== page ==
No theory forbids me to say "Ah!" or "Ugh!", but it forbids me the bogus theorization of my "Ah!" and "Ugh!" - the value judgments. - Theodor Julius Geiger (1960)

Auguste Comte

For me, reading Comte echoed the multidimensional nature of safety. Like Comte cautioned, we shouldn’t reduce it to a single perspective and instead focus on its evolution alongside established disciplines, like sociology, philosophy, psychology/cognitive science, and engineering which have developed further since Comte’s time. 

Auguste Comte (1798 - 1857) was a prominent French philosopher and sociologist who made significant contributions to the field of sociology. His work, particularly "Cours de Philosophie Positive" in six volumes (1830-1842), has had a lasting impact on contemporary sociology. Comte's ideas continue to be of interest for several reasons:

  1. Knowledge sociology: Comte's knowledge sociology emphasized that a particular style of thinking is associated with a specific type of society. He argued that Catholic thinking was linked to feudal medieval society, while the triumph of scientific thought was characteristic of the modern industrial society.

  2. Religion sociology: Comte explored the relationship between religion and science in modern society. He viewed religion as a necessary precursor to the development of scientific knowledge, which differed from the Enlightenment philosophers who held a more critical view of religion.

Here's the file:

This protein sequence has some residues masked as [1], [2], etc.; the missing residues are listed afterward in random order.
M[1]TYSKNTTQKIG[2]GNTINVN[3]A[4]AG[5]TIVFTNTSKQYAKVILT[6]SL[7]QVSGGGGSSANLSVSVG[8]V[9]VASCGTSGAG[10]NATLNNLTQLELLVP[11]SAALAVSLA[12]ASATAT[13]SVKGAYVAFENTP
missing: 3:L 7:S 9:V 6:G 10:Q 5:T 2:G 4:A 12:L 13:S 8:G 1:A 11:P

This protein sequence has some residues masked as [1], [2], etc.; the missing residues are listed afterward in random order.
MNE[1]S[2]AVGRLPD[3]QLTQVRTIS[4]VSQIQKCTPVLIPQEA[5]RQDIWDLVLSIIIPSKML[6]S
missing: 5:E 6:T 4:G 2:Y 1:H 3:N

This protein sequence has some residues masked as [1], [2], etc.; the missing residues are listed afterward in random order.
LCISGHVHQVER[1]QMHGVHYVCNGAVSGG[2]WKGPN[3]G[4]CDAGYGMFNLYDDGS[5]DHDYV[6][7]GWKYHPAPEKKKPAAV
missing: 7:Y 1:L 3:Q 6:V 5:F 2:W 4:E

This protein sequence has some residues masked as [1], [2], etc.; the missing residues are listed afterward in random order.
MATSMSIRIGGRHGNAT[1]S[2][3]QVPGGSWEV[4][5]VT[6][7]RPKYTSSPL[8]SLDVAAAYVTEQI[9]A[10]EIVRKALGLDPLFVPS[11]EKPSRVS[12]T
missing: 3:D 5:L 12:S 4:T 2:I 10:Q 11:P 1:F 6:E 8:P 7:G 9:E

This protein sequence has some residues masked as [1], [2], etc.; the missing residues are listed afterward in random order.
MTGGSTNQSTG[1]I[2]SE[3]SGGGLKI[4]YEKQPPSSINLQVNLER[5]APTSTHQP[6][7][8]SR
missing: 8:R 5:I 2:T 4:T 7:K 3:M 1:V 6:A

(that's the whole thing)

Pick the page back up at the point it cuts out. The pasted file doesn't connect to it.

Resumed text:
3. Science sociology: Comte also wrote about the rise and role of science in modern society. He highlighted the potential dangers of disparities in knowledge across different stages and their impact on social cohesion.

  4. Sociological Approach: Comte's approach to sociology involved explaining the functioning of society by examining the contributions of its individual parts, similar to how biology studies organisms. This organicism and functionalism laid the foundation for sociological thinking.

  5. La loi des trois états: Comte's theory of the three stages of knowledge progression, from theological or fictitious to metaphysical to positive or scientific, underscored the evolution of human understanding and laid the groundwork for positivism.

  6. La classification des sciences: Comte categorized sciences from general to specific, simple to complex, and independent to dependent. Sociology, which he considered the most complex and dependent on other sciences, was placed at the end of this hierarchy.

Comte's work marked a crucial transition in the intellectual landscape, as it sought to establish sociology as a legitimate scientific discipline and emphasized the importance of empirical observation and scientific methodology. While some of his ideas have been criticized or evolved over time, Auguste Comte remains a key figure in the development of sociology and the understanding of societal change and progress.